While Hannaford hired hundreds of new New Hampshire workers in the past month, about 700 staffers at Catholic Medical Center are sidelined as the Manchester hospital canceled elective surgeries to focus on COVID-19.
A state report just out cited health care workers and retail jobs, especially those involving distribution warehouses and restocking store shelves, as having the highest number of new job ads posted online between March 15 to March 30.
But government restrictions since mid-March on business openings and a stay-at-home order have shown how quickly the employment landscape can change. More than 100,000 residents, including thousands of retail workers, filed fresh unemployment claims in three weeks.
New Hampshire hospitals statewide are losing nearly $200 million in revenue on a monthly basis as they focus on COVID-19, according to the New Hampshire Hospital Association. It collected information from hospitals on estimated losses from activities to preserve personal protective equipment and to prepare for a potential surge of COVID-19 patients, said spokeswoman Vanessa Stafford.
CMC says it is losing half of its $30 million in normal monthly revenues as it canceled elective surgeries and services. It is idling workers who can go unpaid or use earned time, going up to two weeks into a negative balance, said Lauren Collins-Cline, CMC’s director of communications and public relations.
“It’s a very bizarre dynamic we’re in — health care is the most needed asset in our community right now, but we are all half the facilities we were a month ago,” she said.
“We are still hiring certain positions,” she said in an email. “Currently, we have about 200 jobs posted, but that number is changing. Given the current situation, we’re only actively filling the roles that are central to our COVID-19 response (e.g. respiratory therapists) and the positions that will be most needed as we begin to ramp back up to normal.”
CMC isn’t alone.
SolutionHealth, which includes Elliot Hospital System and Southern New Hampshire Health, has moved staff around.
“We have redeployed hundreds of staff and providers to meet the most pressing needs of the pandemic, and two weeks ago, began using telemedicine to ensure continuity of care and patient access in primary and specialty care settings,” said Dr. Gregory Baxter, president of Elliot Health System.
“We are currently evaluating additional changes to our workforce as we review models that forecast the surge impact and also anticipate how our health system will return to normal operations in the coming weeks and months,” he said by email.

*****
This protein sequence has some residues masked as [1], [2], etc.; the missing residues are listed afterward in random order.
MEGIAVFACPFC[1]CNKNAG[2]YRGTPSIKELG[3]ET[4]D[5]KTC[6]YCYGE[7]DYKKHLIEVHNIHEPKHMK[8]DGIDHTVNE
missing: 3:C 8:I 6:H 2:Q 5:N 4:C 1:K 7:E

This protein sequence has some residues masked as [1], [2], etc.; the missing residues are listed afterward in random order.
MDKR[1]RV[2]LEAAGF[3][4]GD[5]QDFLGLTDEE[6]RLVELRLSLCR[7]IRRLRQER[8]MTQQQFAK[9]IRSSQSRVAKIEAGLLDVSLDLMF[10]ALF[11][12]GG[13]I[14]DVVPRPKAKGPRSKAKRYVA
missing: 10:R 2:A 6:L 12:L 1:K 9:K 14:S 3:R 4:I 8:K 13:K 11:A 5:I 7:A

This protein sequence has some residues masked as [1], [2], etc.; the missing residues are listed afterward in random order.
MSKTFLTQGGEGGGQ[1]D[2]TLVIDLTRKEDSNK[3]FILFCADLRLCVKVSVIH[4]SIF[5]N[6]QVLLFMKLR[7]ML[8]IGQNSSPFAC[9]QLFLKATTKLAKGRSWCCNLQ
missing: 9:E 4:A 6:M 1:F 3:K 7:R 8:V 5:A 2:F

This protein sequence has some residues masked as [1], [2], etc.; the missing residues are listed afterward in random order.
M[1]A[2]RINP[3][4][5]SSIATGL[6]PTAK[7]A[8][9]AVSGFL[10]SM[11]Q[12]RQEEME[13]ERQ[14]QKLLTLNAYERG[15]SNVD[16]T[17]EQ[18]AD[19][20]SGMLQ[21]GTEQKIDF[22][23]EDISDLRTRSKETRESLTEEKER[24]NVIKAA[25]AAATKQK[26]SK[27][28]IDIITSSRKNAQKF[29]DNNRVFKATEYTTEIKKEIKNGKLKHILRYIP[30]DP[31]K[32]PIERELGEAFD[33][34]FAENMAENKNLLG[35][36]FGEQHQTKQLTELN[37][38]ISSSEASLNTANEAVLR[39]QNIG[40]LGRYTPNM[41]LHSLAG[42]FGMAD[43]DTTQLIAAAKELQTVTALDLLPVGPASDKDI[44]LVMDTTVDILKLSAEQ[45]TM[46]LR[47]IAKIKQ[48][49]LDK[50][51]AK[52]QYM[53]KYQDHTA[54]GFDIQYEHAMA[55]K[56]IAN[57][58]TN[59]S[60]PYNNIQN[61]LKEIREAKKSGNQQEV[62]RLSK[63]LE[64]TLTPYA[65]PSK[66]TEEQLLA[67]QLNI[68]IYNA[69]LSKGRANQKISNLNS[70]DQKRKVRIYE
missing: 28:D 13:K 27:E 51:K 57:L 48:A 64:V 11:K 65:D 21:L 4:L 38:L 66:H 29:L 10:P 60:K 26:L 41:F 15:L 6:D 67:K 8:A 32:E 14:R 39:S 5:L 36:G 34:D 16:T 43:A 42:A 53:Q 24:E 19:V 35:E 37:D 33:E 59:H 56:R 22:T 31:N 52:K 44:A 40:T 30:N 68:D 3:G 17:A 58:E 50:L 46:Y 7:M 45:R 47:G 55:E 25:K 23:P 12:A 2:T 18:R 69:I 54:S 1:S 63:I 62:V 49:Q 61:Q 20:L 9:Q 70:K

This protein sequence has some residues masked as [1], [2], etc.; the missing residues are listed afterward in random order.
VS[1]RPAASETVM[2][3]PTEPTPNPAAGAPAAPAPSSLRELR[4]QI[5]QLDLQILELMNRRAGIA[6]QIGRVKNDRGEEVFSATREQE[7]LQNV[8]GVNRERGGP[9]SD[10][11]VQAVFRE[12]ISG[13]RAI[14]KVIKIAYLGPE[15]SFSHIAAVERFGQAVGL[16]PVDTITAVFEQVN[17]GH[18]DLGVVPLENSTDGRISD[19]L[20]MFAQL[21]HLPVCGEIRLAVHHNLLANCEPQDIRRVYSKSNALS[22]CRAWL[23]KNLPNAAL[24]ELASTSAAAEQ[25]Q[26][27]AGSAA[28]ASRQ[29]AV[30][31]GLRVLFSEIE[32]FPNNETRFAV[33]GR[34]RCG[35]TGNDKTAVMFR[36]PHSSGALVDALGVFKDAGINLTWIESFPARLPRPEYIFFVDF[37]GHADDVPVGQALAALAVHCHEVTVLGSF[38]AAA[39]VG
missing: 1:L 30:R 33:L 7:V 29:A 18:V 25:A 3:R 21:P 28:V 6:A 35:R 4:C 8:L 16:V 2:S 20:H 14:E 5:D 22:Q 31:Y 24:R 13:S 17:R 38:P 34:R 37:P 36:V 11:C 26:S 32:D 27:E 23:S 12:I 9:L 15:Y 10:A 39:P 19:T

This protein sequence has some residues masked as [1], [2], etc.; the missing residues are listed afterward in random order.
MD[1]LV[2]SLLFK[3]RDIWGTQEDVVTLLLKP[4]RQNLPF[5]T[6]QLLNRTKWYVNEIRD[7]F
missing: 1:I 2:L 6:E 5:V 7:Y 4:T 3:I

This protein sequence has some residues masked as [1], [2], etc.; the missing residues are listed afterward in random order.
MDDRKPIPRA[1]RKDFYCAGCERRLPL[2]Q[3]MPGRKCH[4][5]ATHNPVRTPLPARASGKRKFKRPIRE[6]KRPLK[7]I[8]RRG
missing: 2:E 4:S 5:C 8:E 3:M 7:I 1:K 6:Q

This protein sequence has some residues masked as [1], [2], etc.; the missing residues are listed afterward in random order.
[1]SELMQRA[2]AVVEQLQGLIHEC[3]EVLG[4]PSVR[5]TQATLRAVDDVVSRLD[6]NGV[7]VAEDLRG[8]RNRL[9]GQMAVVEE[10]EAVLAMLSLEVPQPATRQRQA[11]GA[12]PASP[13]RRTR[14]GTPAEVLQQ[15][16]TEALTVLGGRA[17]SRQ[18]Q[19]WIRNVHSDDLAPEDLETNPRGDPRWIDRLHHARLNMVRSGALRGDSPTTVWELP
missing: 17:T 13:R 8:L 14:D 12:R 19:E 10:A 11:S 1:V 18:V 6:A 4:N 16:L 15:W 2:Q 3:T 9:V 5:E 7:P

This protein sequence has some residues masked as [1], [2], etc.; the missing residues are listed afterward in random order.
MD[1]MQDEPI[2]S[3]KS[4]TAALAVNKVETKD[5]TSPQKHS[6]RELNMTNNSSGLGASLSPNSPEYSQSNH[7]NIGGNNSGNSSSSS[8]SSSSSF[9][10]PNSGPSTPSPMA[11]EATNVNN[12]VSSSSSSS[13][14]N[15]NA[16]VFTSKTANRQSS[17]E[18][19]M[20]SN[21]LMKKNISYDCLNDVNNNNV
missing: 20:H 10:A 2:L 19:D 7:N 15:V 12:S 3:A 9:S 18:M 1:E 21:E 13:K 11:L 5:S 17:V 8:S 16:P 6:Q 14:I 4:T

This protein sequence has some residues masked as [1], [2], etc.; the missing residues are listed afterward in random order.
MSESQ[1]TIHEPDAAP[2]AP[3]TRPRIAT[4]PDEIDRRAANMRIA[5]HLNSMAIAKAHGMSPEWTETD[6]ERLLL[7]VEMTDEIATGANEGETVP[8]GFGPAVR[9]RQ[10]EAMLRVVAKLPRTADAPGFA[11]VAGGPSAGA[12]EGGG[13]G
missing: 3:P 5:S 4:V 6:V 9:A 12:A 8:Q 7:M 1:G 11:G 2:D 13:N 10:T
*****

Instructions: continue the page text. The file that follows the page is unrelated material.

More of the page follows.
“Lost revenue from cancelling all non-emergent services is several million dollars per week,” he said. “Federal and state relief efforts, while helpful, only offset a small portion of the lost revenue.”
Dartmouth-Hitchcock, which has more than 900 open positions, “is still hiring clinical positions such as nursing, providers and technical positions as well as hiring for support areas despite the current pandemic,” said Janice Kilfeather-Mackey, manager of talent acquisition.
“We are strategically focusing our recruiting efforts and resources on the greatest need to continue to provide the best patient care,” she said.
Early this month, the organization that owns Lakes Region General Hospital and Franklin Regional Hospital said it would furlough more than 600 employees.
Health care and retail made up more than half of the 6,269 job postings, according to a report by the state Economic and Labor Market Information Bureau.
Since mid-March, Hannaford hired more than 1,700 workers in its five-state region, and “it’s safe to say we have hired hundreds of additional workers in New Hampshire,” Hannaford spokesman Eric Blom said in an email.
“We are partnering with many major employers (including those in the hotel, car rental, general retail and restaurant industries) who have furloughed workers, to help connect our openings with displaced workers,” he said.
Fidelity Investments, which employs more than 5,300 in New Hampshire, announced Monday it was accelerating its hiring of 2,000 workers nationwide.
“In New Hampshire, we are anticipating a couple of hundred new hires, which range from financial consultants and licensed representatives to software engineers and customer service representatives,” said spokeswoman Kimberly Reingold.
“We are actively recruiting and interviewing now,” she said by email. “Given the current environment, we are making some changes to the hiring process. Those include interviews via video, and positions that include flexible schedules, remote learning and training, and work from home.”
The VA New England Healthcare System said it was looking to hire people for 20 different positions, including for physicians, nursing assistants and housekeeping assistants.